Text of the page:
Keeping kids occupied during School Holidays

Here in Australia our children are on school holidays at the moment. When they were younger, I used to have all sorts of challenges during the school holidays for my kids to keep up with their reading and math skills etc without them really realising what was happening.

Now that I have a teenager and a tween, school holidays look somewhat different. The last several years I have tended to compile a list of household activities that needed doing and we worked through them with one activity over several days eg re-organising the pantry or laundry cupboards, washing windows, etc. We would also sit down before the school holidays and compile a list of people we wanted to catch up with as a family and individuals and plan this in accordingly.

This current school holidays, our teenager (Princess just turned 15) has just landed herself a part time job at McDonalds, starting the week after school holidays. This first week she has been on Church Youth Camp. The second week she is doing 3 days at TAFE as an introduction to tertiary study.

A close friend of mine has a brilliant plan for keeping her teenagers occupied during school holidays whilst her and her hubby both work. Once the eldest became too old for the local holiday program, they employed a university student for a few hours each day to do fun things with them. They also had a list of chores that needed to be done of a morning before the university student came. Plus each school holidays they were given a project to complete.

My friend was amazing as each of these ‘projects’ dealt with various life skills that her children would learn at the same time. Her objective for each project was that the kids would learn several life skills and that it would require a decent amount of effort of several hours per day. They allocated 2 hours each day to this project. She realised that when she added the incentive of getting paid for the quality of work, they responded better.

Below is a list of some of those projects.

  1. Write articles for a family magazine that the mum would then publish. They needed to sort out who would write the travel feature, the cartoon strip, the news item, the entertainment report on a recent family movie watched, draw and write advertisements, write a fiction story, compose a word search and crossword, interview people, an ‘Agony Aunt’ column etc. The kids received an amount of money per article depending on the effort and quality and it was also an opportunity for the kids to earn extra money.
  2. Plan and budget a family holiday. This also included compiling a packing list and choosing where to go, what would be required, what they would do there, costs for transport, food etc. Also planning the menu and costing that out.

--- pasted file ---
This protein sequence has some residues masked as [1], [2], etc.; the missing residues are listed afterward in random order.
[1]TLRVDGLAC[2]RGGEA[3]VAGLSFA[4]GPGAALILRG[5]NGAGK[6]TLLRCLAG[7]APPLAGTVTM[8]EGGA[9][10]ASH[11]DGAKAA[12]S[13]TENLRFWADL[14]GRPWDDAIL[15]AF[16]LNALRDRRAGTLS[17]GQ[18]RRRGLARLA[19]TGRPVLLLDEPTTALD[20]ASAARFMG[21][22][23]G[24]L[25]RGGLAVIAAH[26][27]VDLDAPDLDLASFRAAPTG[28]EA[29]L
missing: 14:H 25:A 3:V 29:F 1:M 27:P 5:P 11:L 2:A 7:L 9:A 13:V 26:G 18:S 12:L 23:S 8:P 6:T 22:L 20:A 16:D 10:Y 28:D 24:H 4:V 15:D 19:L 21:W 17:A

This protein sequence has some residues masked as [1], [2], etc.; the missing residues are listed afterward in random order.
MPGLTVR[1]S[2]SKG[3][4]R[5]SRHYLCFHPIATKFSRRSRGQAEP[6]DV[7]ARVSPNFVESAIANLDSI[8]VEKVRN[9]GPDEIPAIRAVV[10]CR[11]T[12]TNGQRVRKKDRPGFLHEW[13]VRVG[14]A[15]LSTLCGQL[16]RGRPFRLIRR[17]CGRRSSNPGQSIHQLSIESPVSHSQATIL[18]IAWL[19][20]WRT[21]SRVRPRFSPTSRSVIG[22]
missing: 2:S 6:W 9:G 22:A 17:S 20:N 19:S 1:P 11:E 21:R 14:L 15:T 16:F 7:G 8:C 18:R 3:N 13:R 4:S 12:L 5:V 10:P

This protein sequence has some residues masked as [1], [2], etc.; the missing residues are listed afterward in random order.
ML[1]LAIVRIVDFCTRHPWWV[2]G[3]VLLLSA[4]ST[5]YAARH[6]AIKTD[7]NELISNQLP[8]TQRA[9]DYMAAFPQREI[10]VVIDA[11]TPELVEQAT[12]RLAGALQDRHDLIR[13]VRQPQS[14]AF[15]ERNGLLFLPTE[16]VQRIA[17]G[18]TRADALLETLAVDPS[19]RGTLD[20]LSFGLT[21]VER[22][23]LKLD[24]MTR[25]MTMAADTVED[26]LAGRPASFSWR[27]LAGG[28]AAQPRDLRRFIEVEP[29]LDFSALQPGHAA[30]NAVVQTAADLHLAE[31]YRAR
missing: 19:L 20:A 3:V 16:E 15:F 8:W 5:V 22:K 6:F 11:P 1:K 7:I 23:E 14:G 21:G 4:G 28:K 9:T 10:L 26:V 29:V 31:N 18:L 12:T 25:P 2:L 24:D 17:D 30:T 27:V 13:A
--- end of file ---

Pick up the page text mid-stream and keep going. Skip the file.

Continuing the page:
3. New pet care schedule. One holiday they had recently acquired a new dog so the kids had to research the care, grooming and feeding of this pet and make up a schedule for care.
  4. Resume writing – this is for this school holidays as her eldest is coming up to her 15th birthday and can then start looking for an employed job. The younger one will also write his resume as it will be great practice and cause them both to look at what they have to ‘offer’ potential employers.
  5. Haiku challenge – this is a 3 line poem that must have a certain number of syllables. Every word they used in the first Haiku, they then had to make another Haiku out of that word as a title.
  6. Menu for the family. They had to research suitable quick, cheap and easy recipes that they could cook and then make up a set menu for the following few weeks, along with a shopping list.
  7. An advertising campaign where they had to research, strategise and carry the theme across several different media. They had to film a television ad and compose a print advertisement.
  8. A sports project to help kids in an underdeveloped country. They had to come up with an idea eg collecting sports equipment and develop letters & flyers to collect this equipment, along with researching costs of getting the equipment plus shipping the equipment to a 3rd world school/orphanage. This also involved looking at how to develop partnerships and relationships with people in Australia to get the supplies from and the people where the equipment would end up.
  9. Time management skills were taught and continually reinforced each school holidays by helping them to structure their day and also to compile lists of “want to”, “must do” “have to” activities.
  10. Mini Bible school. One parent spending time with them explaining an overview of the Bible and then helping them to get started on a daily reading and exploring the Bible for themselves.
  11. An art project.
  12. Interviewing one of the parent’s colleagues about a skill or area of interest and then writing that up and looking at how to apply something from the conversation to their own life.

The possibilities are endless. I would love to hear what you do with your teenagers and kids during the school holidays and how it works for you.